Tinnitus

The onus is on me

It’s mine alone to tackle

To deal with this incessant ringing

Because no one is waiting in the wings

With some miracle cure

That will ease my burden

Or shut off the noise

That is only inside my head

That only I can hear

It’s mind over matter

I must learn to live with it

Because I’m going to die with it.

The onus is on me


Written for these daily prompts: Fandango’s One- Word Challenge (onus), The Daily Spur (tackle), Your Daily Word Prompt (incessant), and Word of the Day Challenge (waiting).

SoCS — The List Maker

For this week’s Stream of Consciousness Saturday prompt from Linda G. Hill, we are asked about lists. She asks us to make or talk about a list.

I’ve always been a natural list maker. And I’ve found that, as I’ve gotten older, list making has become even more important than ever, because my memory is not as good as it once was. I make grocery lists, to-do lists, lists of shows or movies I may want to watch on TV or books I may want to download onto my iPhone.

And, because my cursive has evolved to the point that even I can’t read my handwriting, I make all of my lists using the handy dandy Notes app on my iPhone. For example, here’s my most recent and very legible grocery shopping list.Most of the items on the above list (except for the ice cream) were dictated to me by my wife. As I walk around the grocery store, pick up the items on the list, and drop them into the shopping cart, I use the text strikethrough feature of the app to indicate that I’ve secured the item in question so that when I get home my wife won’t yell at me for forgetting something.

And yes, I’ve got a holiday gift list going, too. But that’s top secret, so, sorry, but I can’t post it here.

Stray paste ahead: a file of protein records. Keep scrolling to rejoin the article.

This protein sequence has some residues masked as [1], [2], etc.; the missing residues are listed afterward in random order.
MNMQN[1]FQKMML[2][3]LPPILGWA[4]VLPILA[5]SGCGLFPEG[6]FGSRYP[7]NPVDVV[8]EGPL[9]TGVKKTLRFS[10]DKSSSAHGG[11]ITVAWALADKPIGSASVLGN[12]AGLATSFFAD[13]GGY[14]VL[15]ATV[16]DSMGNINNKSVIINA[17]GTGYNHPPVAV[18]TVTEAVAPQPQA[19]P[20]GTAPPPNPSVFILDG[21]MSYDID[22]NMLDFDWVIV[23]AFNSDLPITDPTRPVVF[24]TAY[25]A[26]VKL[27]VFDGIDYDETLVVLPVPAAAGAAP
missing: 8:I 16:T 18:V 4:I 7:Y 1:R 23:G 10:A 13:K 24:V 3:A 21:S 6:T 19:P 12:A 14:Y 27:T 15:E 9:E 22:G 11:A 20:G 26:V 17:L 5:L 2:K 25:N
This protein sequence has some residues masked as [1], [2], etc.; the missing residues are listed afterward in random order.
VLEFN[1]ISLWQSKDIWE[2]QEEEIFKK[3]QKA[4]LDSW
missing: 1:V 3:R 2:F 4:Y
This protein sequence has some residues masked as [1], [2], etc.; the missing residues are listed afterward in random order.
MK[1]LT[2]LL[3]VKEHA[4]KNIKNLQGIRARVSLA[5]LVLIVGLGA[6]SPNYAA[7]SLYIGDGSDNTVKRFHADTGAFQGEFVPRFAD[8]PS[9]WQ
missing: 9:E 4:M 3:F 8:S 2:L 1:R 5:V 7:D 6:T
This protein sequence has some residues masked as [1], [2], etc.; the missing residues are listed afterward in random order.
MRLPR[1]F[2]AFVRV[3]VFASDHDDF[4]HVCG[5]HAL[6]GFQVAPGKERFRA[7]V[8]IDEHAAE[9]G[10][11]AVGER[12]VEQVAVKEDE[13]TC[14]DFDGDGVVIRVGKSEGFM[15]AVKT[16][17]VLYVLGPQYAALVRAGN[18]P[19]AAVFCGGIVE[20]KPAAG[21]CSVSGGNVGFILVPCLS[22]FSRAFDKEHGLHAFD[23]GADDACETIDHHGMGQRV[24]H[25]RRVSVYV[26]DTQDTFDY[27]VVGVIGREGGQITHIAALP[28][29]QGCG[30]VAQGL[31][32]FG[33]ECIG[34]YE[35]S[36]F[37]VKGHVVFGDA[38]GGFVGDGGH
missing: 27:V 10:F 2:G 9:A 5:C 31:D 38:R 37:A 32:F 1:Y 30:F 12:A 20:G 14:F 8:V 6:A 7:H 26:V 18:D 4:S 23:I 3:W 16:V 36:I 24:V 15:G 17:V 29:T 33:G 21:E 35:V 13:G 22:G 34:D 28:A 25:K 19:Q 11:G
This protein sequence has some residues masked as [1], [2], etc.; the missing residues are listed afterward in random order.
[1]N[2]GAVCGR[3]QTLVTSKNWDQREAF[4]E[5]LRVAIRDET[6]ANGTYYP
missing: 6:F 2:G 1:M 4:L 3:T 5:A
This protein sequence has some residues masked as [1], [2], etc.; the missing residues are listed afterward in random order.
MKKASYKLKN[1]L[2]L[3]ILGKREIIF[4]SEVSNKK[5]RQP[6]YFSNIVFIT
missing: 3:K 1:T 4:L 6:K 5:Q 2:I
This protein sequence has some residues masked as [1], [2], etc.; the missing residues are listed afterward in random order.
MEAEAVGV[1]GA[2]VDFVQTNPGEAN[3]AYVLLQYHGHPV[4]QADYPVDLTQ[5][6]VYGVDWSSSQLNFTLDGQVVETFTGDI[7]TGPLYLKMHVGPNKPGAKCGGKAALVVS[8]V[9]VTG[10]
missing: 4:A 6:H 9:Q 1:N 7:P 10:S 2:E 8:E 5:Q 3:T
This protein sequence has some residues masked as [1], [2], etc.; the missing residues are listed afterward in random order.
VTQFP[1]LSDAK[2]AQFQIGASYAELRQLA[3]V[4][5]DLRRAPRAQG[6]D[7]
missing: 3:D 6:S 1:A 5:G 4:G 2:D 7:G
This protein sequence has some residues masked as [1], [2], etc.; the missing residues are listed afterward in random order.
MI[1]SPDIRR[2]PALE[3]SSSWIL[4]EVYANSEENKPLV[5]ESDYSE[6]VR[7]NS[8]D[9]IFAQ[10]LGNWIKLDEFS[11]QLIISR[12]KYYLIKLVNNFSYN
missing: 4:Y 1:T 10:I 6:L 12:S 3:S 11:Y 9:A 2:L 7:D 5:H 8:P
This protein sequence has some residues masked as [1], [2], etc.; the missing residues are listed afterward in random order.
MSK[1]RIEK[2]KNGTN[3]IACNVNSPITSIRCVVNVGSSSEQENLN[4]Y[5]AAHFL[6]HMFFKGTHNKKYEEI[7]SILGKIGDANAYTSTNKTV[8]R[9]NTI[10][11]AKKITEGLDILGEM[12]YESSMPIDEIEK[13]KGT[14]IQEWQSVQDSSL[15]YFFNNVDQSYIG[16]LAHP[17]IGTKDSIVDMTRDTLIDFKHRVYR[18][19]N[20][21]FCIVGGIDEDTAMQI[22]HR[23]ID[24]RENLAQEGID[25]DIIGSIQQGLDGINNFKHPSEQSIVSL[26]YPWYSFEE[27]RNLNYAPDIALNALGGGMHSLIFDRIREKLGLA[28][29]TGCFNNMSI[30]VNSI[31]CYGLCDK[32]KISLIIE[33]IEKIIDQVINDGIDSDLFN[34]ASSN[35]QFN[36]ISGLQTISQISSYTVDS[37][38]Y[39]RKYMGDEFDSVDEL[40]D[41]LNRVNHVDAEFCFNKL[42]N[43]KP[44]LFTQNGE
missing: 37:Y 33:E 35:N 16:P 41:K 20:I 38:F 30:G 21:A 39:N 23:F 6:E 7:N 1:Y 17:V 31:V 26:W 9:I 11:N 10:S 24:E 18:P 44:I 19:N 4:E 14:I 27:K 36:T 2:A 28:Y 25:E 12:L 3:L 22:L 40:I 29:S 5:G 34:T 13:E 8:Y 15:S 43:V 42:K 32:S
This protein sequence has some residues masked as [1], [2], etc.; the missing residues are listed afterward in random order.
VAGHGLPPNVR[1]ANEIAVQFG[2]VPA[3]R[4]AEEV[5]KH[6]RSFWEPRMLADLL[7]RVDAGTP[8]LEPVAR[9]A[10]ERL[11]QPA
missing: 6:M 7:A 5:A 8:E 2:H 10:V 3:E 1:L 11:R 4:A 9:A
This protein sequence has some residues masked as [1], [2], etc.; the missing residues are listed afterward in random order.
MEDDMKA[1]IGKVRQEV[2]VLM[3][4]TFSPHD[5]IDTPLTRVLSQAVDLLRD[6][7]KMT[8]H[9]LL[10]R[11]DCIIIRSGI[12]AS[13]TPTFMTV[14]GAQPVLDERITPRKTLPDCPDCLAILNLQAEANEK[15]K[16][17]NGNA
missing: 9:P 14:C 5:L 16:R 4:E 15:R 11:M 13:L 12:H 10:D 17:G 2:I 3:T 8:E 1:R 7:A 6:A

I’m a strong advocate of lists. They keep me organized and without them, I probably wouldn’t get anything done.

First Line Friday — Meant to Be

The black dog followed them home. Eric knew this would be trouble. He and his wife, Rhonda, had lost their beloved black shepherd/Lab mix, Shadow, in November and Rhonda had begun talking about getting another dog. But Eric was dead set against it. “Having a dog will tie us down, Ronda,” he argued. “We finally have the freedom now to travel and go where we want for however long we want to go any time we wish to.”

“We’re in the middle of a goddam pandemic,” Rhonda argued back. “They’re ordering us to stay home and leave only when it’s essential. So where is it that you think we’re going to go?”

As they approached their house, Rhonda looked back to see the dog stop and look at her with its sad, brown eyes. She leaned down and motioned for the dog to come forward, which it slowly and cautiously did. “Look, Eric,” she said. “No collar, no tags.” Getting down on her knees, she hugged the dog and the dog rewarded Rhonda by licking her face. “We can’t just leave this sweet dog out here. It’s starting to get dark and it’s supposed to get down into the thirties tonight.”

Eric knew his wife well enough to know that there was no point in arguing. “Fine,” he said, “we’ll bring this mangy mutt in, give it some food and water, and we can take it to the vet tomorrow to have it checked out. But then we have to find out if he’s anybody’s pet dog and, if so, to see if they’re looking for him.”

Rhonda smiled, “It’s a her, Eric, and she looks so much like our Shadow, doesn’t she? It was meant to be, Eric.”


Written for the First Line Friday prompt from Mindlovemisery’s Menagerie, where the first line is “The black dog followed them home.”